Telling the Hardest Truth


After waking from his delusional brain fog, Ben seemed to genuinely want to be a better man. He switched from cigars to carrots. He tried to be more supportive toward Audrey, and got her involved with the family business. He also took some guidance from John Justice Wheeler, who told him to always tell the hardest truth first. Even though he was a bit calculated in his motivation to promote saving the Little Pine Weasel in order to stop Catherine's development plans for Ghost Wood Estates, Ben did so on the up and up. Despite many people finding his new path hard to accept, Audrey was happy to embrace her father's turn around.

Along with his desire to be a man of some righteousness, Ben decided he wanted to rediscover part of his past with Eileen Hayward. Ben began sending Eileen roses, and stopped by her home uninvited. Donna Hayward immediately took notice and made the upsetting discovery that Ben might actually be her father, not Doc Hayward. This led up to the Season 2 finale, where Ben showed up at that Hayward's house after the Miss Twin Peaks pageant, and without verbally confirming it, led Donna to believe she was, in fact, his daughter. Donna, heavily distraught, continually cried to Doc Hayward, and much to fans distaste, "You're my daddy!" Doc Hayward then acted in a fit of rage, and slammed Ben's head into the hearth above their fireplace. That incident left Ben's fate unknown to fans for over two and half decades.


A Changed Man in 2017


When Season 3 of Twin Peaks aired on May 21st, 2017, Ben and Jerry were one of the first original characters the audience got reintroduced to. Although it was never officially mentioned, Ben clearly recovered physically from the incident at the Hayward's house at the end of Season 2. At first, it didn't appear that much had changed. His office looked very similar, he had returned to smoking cigars, and he still had bantering sessions with his, now pot smoking, brother Jerry. Ben also seemed to share an attraction to his lovely new and younger assistant, Beverly, played by the talented Ashley Judd. At first glance it appeared that Ben might have returned to his devilish ways. However after we learned more about Ben's life since the end of Season 2, it seemed that, at least some of, the goodness he tried to exude had taken root.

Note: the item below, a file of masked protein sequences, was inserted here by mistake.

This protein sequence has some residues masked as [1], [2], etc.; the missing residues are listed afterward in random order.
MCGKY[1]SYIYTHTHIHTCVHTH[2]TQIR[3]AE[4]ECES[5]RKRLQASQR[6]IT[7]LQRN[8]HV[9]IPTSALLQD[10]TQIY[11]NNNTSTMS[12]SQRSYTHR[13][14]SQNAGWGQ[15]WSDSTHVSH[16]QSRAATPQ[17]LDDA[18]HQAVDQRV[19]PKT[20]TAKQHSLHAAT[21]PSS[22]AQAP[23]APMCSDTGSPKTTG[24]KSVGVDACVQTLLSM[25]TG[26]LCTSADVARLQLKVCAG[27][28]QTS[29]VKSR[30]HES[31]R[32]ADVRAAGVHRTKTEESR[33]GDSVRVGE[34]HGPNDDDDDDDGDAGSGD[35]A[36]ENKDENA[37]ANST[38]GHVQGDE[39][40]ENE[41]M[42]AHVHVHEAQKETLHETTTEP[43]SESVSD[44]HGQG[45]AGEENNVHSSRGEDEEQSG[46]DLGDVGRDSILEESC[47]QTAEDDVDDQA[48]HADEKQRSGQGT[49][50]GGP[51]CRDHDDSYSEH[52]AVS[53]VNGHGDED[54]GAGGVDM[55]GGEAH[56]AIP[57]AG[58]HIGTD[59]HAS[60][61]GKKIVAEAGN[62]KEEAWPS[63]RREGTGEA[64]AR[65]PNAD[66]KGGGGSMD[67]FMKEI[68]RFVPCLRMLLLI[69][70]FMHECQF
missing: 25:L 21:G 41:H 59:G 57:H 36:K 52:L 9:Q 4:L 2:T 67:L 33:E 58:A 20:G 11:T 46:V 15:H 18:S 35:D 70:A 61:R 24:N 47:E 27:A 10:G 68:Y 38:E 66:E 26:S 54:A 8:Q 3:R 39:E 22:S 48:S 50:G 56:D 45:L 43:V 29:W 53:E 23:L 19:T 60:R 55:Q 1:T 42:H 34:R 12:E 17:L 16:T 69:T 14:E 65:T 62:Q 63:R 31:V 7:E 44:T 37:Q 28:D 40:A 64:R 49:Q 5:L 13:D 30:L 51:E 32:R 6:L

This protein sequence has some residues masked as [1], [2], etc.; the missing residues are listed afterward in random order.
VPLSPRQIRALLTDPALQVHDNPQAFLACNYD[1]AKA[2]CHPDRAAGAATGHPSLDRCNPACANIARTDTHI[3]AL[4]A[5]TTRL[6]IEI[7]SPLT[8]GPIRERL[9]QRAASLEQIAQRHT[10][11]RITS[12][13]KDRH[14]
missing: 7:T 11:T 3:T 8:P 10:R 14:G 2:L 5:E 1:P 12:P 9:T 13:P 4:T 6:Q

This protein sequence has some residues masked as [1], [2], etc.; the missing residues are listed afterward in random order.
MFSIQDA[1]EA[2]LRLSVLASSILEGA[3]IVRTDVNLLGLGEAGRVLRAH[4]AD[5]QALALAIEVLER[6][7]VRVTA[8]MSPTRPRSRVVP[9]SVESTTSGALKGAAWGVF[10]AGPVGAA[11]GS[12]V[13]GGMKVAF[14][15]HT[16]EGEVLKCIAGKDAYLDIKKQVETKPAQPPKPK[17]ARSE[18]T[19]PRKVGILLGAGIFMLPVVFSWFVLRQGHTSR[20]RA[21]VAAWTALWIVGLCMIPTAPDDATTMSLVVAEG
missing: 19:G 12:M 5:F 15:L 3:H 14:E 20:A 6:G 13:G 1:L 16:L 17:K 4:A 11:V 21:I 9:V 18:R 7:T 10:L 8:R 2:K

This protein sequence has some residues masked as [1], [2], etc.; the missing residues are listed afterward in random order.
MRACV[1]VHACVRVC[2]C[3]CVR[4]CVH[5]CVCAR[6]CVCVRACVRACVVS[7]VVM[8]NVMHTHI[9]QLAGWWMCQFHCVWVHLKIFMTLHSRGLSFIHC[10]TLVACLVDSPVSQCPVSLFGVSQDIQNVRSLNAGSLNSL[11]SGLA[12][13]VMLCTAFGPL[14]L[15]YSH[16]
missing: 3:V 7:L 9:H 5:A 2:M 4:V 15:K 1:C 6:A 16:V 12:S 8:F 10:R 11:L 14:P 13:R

In Season 3 of Twin Peaks, we learned that Ben and his wife Silva had divorced. His grandson, Richard Horne, the son of Audrey and Mr. C, was a stain on the town of Twin Peaks. Johnny Horne was living full time with Silva, while Ben was paying for their livelihood. Audrey was somewhere unknown, but seemingly unpleasant, depending on how you look at it, and Ben, although clearly tempted, was now showing, R.E.S.P.E.C.T. for Beverly, and her troubled marriage. By doing so, he politely rejects his desires for her. In a reflective moment with Sheriff Frank Truman, Ben seems a bit wistful about his life while having a recollection about a bike his father gave him as a child.


Overall in 2017 it would appear that Ben is a changed man. Maybe it was the sum total effect of his life's experiences, or maybe he's just too old to keep up with the games he once played. It seems reasonable to think that perhaps the troubles Audrey had, that Richard Horne had, that we learned Donna Hayward had in The Final Dossier, and the financial responsibilities Ben still had to Silva Horne and Johnny Horne, might have humbled Ben over the years. Although it played out slowly throughout Season 3, it seems Ben Horne might be a good example of the overarching theme of The Return, which I think is that life moves on, people change, life changes, but some things stay the same, cigars beat carrots.



Enjoy one of Ben's finest scenes below!